Its job is to take all the latest Hollywood movies, and watch them very carefully with very dirty minds, in order to determine how much sin can be found or imagined, and then give it a numeric rating for sheer volume of sin depicted, and also how numerically likely this is to "influence" children.
    If a lot of sin is depicted or hinted at in the film, then the suggested remedy is to not defile yourself and your family by watching this film (which the reviewers bravely sat through, hands down pants) and then you are to read several "Selected Scriptures of Armour against the influence of the entertainment industry" from that mild, safe, unremarkable book, the bible, which one can safely read without ever encountering defiling depictions of sin or violence of any kind. There are notes about the scriptures that "If needed to focus or fortify, applicable text is underlined or bracketed [ ] or bold."
     I have never considered using my bible as a magical talisman or fetish against celluloid evil (I wonder if it works for cellulite?) I guess it never occurred to me that THAT'S WHAT IT'S FOR! The next movie I see, I'll consider bringing some holy water, silver bullets and crosses, just so I feel safe. I'll also mutter portions of Proverbs under my breath and scatter ashes made from a fingerbone of John The Baptist on my popcorn just to be sure.
     The website in question is here.
(I note that both Aliens Vs. Predator and Quills, (the story about the life of the Marquis De Sade), were seen as nearly twice as "acceptable for children to watch" as Austin Powers. I note that depicting demons and ghosts are Offences To God, but not aliens or unicorns) I picture Christian kids whose parents are away at Golgotha Parents' Retreat for the weekend saying "We've GOT rent this one! It scored a ZERO due to how many Disgustingly Sensual Displays of Female Naughtyflesh it has!")
    I also note from The Brothers Grimm review that the descendants of the people who used to burn witches now consider it "wanton violence" to watch a witch get killed in a movie by breaking a mirror with a rock, or to witness "brother repeatedly hitting brother." (that last one reminds me of something. I can't be sure what.) "Unholy control of a girl's shawl" (telekinesis) is listed under the "Offense To God" section along with "offering a child in sacrifice" (though the child is rescued at the last minute...wait...that one reminds me of something too..) and "revelry" (i.e. eating, drinking and dancing while music is playing). I didn't know God loved shawls or hating dancing so much. Or maybe only Holy Control of a Girl's Shawl should be depicted. I have witnessed the efficacy of shawls among holy women of God in warding off sensual thoughts (mine, not theirs.)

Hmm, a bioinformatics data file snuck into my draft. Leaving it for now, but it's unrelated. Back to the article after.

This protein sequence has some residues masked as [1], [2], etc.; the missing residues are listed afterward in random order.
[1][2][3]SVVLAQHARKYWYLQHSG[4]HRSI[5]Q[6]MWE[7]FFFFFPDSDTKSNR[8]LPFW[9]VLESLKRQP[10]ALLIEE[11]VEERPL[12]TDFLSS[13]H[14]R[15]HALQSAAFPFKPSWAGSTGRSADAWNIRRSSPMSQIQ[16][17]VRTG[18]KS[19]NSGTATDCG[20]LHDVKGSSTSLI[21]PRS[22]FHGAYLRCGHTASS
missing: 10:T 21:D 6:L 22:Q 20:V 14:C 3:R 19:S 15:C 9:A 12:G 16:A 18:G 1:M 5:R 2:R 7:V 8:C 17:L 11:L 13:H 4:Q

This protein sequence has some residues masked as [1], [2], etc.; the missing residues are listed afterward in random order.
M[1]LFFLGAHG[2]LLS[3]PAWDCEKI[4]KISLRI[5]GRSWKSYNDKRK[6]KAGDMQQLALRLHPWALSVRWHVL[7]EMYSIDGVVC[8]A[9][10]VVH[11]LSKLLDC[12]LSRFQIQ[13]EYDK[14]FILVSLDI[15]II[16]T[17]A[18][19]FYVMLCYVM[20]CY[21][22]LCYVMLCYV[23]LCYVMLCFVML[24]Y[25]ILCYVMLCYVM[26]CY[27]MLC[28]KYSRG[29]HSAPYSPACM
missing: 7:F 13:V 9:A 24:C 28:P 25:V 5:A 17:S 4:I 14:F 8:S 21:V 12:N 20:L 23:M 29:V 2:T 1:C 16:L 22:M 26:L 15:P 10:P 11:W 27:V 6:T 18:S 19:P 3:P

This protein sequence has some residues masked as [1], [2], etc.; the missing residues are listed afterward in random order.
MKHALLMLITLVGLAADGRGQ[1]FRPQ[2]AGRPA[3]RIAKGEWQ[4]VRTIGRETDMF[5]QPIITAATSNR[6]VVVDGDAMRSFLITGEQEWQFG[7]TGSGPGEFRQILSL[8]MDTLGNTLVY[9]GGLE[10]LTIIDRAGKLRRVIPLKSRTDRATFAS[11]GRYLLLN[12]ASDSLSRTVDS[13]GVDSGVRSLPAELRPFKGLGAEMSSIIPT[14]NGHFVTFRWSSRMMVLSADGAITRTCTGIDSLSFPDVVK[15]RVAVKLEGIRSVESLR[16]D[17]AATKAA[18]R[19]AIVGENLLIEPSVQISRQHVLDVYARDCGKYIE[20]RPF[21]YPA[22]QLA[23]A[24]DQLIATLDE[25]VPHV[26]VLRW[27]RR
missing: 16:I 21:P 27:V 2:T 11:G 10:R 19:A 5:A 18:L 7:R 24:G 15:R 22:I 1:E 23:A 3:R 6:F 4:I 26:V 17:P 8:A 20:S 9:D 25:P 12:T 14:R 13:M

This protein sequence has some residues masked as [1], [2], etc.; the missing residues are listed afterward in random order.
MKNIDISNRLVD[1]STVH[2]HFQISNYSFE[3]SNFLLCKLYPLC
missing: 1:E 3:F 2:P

Umm...I checked out the verses quoted to protect people from Fantastic Four, which I have seen, and discovered that I apparently somehow entirely missed the fact that, not only was Chris Evans holding a parka around his naked body to hide his pulsating genitals, he was OBVIOUSLY and CLEARLY "holding himself" THROUGH the parka. ( I think the reviewers of the film might have been thinking of their own actions at that point.) Jessica Alba being briefly seen in her flowered underwear for pseudo-comedic purposes was implied to have been (obviously) a bad, self-indulgent thing for the filmmakers to depict. They didn't really explain why this was. I personally thought it was one of the most vivid displays of The Wonders Of God's Handiwork that I'd seen in some time. It made me feel particularly blessed in my pants. (Hips like that don't just evolve from hot, latina monkeys, my friend.)
     The scriptures quoted were mostly ones about the fact that wicked people delight in violence and immorality. The implication is that, it is very human and normal (and horribly wrong) to get entertainment out of depictions of people punching each other or drinking alcohol or shooting guns or stealing things on screen...Could it be that Proverbs was describing as "wicked" the sort of people who actually delight in REAL violence and immorality, rather than people who see it depicted onscreen (or described in books, including the bible, with its whores-in-the-lineage-of-our-lord, abductions, dismemberments, rapes, mass slaughters, tossing women out windows for their still-warm corpses to be devoured by dogs, stabbings of javelins through both bodies of a couple having sex in a tent, mass killings of the enemy and "taking" their gentile foreskins by the hundreds as trophies etc)?